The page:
What happens to fundraising income during a recession?
What's the outlook like for charities during an economic downturn?
The outlook for the immediate future is uncertain for charities. The news tells us the economic situation is serious – with both inflation and low wages pushing down peoples’ income and restricting spending.
Most of us know how to give, or maybe get help from a local foodbank.
The general data shows why.
The Trussell Trust distributed 1.3 million food parcels to people facing hardship between April and September 2022. That’s 52% more than the same period in 2019 – and they report for the first time a drastic increase in the number of people turning to food banks for support.
Let’s not forget we’re still in a post-Covid hangover.
Demand for services and support went up during the pandemic according to NCVO. Most seriously felt in front-line and infrastructure organisations – digital technology, service development and mobilising volunteers were the pressure points.
So, as people feel pressure to make ends meet, it’s understandable things get squeezed: regular donors and charitable giving in general will be under review.
About 40% of charities have relied on reserves to get them through the past two years and the potential impact of a recession on charities is clear according to CAF polling:
- 1 in 7 donors are considering cutting back on donations in the next size months
- 1 in 10 have already chose to not make a one-off donations
If history says a recession usually means a drop in fundraising income, what will happen to the way people donate?
Charitable giving fell 11% during the 2008 recession – due to a combination of fewer people donating, in smaller amounts according to NCVO. But – people still gave to charity. In that same period, over half the adult population still gave to charity each month.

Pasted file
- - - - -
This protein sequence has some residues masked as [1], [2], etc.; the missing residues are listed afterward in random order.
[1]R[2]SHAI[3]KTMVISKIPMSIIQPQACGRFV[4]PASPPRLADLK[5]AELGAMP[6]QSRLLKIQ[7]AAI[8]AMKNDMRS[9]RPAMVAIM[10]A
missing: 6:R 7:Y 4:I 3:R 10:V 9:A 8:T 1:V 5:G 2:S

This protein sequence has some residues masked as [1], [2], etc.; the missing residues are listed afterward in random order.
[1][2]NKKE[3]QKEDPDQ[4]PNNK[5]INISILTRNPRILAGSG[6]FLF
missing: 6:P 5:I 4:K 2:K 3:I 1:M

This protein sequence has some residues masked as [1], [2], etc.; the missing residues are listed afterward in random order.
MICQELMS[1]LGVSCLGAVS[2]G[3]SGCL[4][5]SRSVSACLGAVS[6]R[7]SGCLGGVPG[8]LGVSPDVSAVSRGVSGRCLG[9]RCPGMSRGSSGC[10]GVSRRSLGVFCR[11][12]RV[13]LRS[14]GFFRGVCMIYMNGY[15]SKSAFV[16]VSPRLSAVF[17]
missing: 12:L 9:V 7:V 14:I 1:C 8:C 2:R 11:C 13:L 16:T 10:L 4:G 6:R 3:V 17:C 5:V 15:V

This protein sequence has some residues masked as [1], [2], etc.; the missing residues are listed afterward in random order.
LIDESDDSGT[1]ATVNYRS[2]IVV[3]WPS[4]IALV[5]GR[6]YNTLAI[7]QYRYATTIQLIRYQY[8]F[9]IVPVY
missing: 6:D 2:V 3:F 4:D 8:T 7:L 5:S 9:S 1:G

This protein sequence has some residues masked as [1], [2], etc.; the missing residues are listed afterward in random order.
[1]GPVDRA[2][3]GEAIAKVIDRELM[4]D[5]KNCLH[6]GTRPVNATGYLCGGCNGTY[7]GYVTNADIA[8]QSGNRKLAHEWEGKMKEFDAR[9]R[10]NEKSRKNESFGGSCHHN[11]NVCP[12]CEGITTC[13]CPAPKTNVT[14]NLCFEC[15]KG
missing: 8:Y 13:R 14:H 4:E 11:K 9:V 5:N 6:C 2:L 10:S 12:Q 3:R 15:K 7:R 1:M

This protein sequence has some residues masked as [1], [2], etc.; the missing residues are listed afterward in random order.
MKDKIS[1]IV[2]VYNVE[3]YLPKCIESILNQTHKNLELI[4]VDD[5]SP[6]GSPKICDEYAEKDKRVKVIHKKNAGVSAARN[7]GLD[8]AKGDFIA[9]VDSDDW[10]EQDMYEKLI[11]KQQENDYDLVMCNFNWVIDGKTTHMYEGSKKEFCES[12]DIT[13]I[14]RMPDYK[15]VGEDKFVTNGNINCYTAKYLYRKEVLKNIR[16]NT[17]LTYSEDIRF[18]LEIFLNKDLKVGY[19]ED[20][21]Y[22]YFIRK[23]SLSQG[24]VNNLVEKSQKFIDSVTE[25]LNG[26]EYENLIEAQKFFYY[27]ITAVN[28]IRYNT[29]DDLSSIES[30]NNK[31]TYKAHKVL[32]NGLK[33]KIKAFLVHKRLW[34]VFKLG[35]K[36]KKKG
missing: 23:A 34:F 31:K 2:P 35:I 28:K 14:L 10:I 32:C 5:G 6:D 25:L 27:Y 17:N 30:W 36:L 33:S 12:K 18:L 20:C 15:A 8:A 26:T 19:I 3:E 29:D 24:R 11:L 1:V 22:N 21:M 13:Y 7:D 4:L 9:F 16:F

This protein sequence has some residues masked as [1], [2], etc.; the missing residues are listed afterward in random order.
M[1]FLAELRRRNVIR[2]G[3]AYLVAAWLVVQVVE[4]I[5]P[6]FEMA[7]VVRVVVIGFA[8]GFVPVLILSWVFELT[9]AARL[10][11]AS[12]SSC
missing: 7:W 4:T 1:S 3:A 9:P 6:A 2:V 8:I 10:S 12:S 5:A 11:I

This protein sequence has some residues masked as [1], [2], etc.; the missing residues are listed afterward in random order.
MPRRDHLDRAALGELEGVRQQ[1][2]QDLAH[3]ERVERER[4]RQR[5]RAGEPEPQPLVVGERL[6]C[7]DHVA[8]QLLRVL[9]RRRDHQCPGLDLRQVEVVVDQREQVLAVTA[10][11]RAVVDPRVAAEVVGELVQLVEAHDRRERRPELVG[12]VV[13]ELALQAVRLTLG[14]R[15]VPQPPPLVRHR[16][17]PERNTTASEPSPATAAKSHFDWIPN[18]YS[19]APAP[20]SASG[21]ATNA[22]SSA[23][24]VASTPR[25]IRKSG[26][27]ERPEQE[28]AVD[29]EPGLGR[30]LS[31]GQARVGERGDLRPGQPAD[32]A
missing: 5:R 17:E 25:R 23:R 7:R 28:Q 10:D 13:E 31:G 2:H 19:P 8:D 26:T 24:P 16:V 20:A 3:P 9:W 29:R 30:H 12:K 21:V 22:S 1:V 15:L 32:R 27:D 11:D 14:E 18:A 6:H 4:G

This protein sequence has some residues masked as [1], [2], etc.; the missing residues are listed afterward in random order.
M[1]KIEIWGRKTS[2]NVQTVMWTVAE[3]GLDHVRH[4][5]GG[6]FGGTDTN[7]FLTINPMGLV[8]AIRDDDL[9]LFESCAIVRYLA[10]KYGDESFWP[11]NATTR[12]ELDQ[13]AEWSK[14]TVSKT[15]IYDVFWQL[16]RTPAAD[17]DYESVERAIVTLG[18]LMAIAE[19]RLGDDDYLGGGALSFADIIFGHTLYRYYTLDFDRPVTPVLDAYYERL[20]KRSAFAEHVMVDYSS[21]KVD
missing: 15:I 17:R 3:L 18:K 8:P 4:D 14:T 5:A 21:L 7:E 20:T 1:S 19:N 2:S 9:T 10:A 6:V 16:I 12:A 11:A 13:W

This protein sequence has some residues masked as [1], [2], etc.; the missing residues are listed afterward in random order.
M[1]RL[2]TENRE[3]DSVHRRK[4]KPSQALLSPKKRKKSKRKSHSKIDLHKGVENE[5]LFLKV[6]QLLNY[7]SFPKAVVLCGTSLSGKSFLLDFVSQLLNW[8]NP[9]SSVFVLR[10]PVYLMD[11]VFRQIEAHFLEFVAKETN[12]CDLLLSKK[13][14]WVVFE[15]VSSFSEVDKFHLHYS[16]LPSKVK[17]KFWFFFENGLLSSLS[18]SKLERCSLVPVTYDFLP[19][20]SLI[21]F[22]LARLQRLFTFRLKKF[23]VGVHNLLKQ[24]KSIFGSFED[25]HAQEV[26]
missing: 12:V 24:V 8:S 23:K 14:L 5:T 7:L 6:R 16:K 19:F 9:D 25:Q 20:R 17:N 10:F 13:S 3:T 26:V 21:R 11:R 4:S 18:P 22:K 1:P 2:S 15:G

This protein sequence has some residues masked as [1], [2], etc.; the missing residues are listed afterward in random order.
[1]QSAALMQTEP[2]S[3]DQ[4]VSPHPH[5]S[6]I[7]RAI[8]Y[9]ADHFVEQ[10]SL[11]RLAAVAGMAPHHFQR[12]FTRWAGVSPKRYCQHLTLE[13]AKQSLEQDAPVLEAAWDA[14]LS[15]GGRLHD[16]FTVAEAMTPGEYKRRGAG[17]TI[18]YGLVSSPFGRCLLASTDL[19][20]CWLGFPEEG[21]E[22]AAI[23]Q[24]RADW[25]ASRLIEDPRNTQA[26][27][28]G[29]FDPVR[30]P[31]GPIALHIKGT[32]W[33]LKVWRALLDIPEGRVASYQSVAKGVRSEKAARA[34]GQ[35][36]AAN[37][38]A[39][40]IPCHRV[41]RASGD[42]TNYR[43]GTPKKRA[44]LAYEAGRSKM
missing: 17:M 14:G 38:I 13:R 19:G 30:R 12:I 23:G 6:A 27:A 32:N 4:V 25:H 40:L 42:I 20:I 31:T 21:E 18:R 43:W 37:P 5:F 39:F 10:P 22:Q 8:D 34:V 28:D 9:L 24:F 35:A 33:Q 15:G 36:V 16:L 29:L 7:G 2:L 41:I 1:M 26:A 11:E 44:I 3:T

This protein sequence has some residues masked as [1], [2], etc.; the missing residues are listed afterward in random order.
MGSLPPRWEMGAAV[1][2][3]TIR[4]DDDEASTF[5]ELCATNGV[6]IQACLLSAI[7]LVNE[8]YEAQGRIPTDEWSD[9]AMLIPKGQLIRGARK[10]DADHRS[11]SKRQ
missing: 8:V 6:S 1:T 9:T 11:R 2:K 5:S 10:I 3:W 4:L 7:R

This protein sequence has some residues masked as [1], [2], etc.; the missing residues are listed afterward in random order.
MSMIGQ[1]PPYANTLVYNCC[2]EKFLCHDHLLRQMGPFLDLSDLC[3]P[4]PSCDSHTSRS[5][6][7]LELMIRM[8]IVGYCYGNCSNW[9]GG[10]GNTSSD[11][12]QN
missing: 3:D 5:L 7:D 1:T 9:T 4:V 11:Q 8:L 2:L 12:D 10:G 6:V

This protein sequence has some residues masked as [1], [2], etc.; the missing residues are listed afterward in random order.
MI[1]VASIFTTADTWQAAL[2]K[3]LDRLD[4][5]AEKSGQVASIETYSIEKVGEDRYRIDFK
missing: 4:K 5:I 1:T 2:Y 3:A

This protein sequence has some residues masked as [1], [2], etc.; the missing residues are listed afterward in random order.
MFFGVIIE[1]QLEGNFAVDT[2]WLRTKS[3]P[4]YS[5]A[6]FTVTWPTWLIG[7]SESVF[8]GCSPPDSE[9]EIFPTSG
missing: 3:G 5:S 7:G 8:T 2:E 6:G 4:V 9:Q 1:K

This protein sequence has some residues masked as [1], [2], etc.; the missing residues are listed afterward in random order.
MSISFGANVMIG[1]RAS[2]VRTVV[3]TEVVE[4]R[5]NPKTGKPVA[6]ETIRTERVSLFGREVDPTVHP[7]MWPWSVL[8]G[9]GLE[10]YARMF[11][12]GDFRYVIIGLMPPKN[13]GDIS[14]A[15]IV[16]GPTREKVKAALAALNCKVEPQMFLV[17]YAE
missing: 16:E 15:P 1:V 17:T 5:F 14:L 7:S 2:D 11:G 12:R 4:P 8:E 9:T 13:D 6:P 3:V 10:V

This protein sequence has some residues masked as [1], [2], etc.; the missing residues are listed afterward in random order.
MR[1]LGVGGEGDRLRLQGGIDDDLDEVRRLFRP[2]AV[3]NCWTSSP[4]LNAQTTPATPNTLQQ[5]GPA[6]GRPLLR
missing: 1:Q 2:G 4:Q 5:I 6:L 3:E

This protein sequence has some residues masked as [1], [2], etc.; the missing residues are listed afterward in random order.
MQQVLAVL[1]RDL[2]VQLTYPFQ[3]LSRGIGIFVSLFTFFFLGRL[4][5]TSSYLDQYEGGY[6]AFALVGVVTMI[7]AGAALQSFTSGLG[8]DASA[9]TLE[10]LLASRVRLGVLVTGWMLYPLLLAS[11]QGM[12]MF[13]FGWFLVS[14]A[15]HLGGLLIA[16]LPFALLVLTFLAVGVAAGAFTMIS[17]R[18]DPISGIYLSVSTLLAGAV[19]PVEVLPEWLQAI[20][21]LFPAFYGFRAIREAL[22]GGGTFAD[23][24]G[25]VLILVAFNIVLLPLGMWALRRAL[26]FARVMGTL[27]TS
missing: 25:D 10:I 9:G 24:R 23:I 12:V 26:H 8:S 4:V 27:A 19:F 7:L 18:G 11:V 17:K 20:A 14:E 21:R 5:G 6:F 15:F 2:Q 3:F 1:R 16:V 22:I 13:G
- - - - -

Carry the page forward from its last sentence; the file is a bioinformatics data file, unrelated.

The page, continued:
The Economics Observatory says that UK charities appear to be facing a decline in the real value of donations, at a time when their costs will be rising.
They also show us that in real-terms and as a share of GDP the value of giving has been in steady decline since 2010.
It will be important to adapt the way fundraising is done, to accommodate the flexibility people might need in their giving.
What can charities do to protect themselves?
Unfortunately, the typical campaigns might not work. Cash appeal response rates are down around 20% against forecast figures, and access to additional philanthropy will require new relationship building and grant applications.
High-net worth individuals normally protected from economic recessions may prefer to stay in control of their assets directing their philanthropy to long standing partnerships. And corporate CSR budgets might get cut too, but here’s a great article to argue against that!
Positively – consumer spending on prize-led fundraising reached a record-breaking £4bn in 2019/20, and is estimated to rise to £9.4bn by 2024.
- Maybe it’s time to set up a local lottery and embrace the digital transformation?
- Or start nurturing new philanthropic relationships through targeted events and CSR partnerships?
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